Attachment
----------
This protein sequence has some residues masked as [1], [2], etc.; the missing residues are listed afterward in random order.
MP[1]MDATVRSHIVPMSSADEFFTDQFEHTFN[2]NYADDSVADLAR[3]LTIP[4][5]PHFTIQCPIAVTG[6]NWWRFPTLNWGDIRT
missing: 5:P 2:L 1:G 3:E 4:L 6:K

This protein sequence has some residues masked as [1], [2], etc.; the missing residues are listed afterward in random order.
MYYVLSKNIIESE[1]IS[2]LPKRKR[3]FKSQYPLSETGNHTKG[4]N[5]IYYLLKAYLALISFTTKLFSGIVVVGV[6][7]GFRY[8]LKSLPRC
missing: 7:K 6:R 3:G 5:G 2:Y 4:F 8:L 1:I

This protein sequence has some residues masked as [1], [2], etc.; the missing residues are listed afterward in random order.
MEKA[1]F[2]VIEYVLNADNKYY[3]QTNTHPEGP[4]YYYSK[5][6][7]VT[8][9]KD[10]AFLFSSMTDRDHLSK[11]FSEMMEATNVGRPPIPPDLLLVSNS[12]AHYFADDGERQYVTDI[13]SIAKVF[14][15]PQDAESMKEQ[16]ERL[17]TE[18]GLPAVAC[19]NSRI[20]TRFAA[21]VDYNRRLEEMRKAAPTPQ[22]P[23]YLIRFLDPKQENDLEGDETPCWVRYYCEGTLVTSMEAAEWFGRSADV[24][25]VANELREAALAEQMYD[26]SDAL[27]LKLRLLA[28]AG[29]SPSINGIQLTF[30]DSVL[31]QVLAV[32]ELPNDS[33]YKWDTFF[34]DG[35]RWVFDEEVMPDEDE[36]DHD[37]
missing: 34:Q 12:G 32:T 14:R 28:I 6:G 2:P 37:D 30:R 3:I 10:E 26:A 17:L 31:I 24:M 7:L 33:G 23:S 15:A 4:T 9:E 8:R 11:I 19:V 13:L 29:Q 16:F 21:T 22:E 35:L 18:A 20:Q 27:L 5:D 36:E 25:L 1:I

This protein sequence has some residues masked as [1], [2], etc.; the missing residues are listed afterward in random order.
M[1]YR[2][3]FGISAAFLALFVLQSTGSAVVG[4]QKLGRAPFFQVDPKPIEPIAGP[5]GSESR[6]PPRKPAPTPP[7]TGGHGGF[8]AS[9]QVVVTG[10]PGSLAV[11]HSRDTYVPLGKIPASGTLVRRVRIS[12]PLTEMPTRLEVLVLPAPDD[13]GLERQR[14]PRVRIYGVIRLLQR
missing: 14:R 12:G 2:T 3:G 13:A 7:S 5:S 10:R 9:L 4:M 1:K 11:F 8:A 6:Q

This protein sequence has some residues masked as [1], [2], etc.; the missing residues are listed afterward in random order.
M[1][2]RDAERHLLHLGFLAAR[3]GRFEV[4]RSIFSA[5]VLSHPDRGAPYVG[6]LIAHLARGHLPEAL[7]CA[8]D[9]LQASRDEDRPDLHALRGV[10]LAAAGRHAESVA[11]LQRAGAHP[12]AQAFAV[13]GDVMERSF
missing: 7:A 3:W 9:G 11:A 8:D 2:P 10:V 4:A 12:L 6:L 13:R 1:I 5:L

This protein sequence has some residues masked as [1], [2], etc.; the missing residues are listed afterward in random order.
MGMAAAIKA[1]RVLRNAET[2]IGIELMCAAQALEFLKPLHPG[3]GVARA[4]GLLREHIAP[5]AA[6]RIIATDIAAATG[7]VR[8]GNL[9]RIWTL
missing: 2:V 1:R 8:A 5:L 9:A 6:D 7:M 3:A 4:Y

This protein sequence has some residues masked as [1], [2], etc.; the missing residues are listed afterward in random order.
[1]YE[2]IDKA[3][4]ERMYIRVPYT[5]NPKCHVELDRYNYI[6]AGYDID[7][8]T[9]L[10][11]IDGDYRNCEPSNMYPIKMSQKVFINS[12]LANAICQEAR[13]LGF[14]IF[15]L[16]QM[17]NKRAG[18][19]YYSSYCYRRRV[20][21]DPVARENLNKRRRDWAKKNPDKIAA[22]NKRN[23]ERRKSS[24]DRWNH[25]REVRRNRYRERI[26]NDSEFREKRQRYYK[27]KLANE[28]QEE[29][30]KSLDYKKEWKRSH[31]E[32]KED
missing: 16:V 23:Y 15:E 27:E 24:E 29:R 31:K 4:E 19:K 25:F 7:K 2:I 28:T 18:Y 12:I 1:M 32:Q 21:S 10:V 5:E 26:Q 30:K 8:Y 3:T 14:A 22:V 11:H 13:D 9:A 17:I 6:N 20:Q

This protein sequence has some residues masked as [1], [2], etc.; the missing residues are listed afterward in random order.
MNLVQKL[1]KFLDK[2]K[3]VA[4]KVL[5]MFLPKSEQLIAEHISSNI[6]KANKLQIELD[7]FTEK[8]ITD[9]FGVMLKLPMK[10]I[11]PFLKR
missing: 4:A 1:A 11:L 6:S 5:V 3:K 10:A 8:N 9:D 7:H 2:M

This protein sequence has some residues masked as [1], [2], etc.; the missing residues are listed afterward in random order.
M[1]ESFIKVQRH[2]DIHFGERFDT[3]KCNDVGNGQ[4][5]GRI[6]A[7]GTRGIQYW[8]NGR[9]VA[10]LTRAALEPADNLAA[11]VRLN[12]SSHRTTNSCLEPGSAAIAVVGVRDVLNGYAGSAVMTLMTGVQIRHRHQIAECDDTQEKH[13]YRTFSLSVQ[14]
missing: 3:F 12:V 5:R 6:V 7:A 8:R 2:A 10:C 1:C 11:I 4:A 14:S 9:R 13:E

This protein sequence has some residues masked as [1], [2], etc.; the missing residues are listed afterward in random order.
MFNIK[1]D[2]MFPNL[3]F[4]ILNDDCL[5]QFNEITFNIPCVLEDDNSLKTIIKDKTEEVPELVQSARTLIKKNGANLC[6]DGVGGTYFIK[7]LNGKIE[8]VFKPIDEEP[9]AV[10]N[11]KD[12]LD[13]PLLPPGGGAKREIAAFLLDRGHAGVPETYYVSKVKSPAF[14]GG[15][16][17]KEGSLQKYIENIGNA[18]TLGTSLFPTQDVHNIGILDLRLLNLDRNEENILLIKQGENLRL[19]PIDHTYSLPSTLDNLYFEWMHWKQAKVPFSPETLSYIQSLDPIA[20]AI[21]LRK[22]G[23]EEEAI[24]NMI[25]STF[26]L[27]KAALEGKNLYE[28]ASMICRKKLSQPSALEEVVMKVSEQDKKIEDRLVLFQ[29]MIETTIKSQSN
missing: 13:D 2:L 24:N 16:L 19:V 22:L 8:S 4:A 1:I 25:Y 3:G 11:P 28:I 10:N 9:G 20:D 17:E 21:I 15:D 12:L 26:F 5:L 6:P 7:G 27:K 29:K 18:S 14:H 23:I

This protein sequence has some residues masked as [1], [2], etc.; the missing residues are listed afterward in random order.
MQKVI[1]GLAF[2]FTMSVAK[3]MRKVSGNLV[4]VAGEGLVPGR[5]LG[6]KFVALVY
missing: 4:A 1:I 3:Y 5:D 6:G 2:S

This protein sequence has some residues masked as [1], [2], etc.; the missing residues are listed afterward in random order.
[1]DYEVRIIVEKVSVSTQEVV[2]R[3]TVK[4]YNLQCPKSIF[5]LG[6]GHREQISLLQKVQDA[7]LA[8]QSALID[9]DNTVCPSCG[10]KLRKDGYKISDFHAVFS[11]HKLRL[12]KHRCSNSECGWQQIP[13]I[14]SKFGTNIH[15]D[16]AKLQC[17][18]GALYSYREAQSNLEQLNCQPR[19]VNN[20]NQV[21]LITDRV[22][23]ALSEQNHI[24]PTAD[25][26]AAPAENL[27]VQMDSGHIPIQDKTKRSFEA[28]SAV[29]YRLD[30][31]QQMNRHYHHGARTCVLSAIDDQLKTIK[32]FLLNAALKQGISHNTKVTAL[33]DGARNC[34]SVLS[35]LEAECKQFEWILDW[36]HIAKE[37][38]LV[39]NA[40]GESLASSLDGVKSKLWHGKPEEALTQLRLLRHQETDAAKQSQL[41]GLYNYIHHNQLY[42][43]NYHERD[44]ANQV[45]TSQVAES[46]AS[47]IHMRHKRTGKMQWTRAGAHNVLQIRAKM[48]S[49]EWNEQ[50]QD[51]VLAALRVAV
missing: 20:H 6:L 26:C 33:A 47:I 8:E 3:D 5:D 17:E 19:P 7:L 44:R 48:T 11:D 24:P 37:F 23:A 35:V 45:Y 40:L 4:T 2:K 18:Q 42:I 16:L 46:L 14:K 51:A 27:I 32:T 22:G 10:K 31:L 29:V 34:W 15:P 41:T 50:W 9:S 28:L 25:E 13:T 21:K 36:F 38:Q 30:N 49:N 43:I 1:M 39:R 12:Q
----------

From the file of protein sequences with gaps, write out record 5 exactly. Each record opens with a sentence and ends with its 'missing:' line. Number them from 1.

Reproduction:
This protein sequence has some residues masked as [1], [2], etc.; the missing residues are listed afterward in random order.
M[1][2]RDAERHLLHLGFLAAR[3]GRFEV[4]RSIFSA[5]VLSHPDRGAPYVG[6]LIAHLARGHLPEAL[7]CA[8]D[9]LQASRDEDRPDLHALRGV[10]LAAAGRHAESVA[11]LQRAGAHP[12]AQAFAV[13]GDVMERSF
missing: 7:A 3:W 9:G 11:A 8:D 2:P 10:V 4:A 12:L 6:L 13:R 1:I 5:L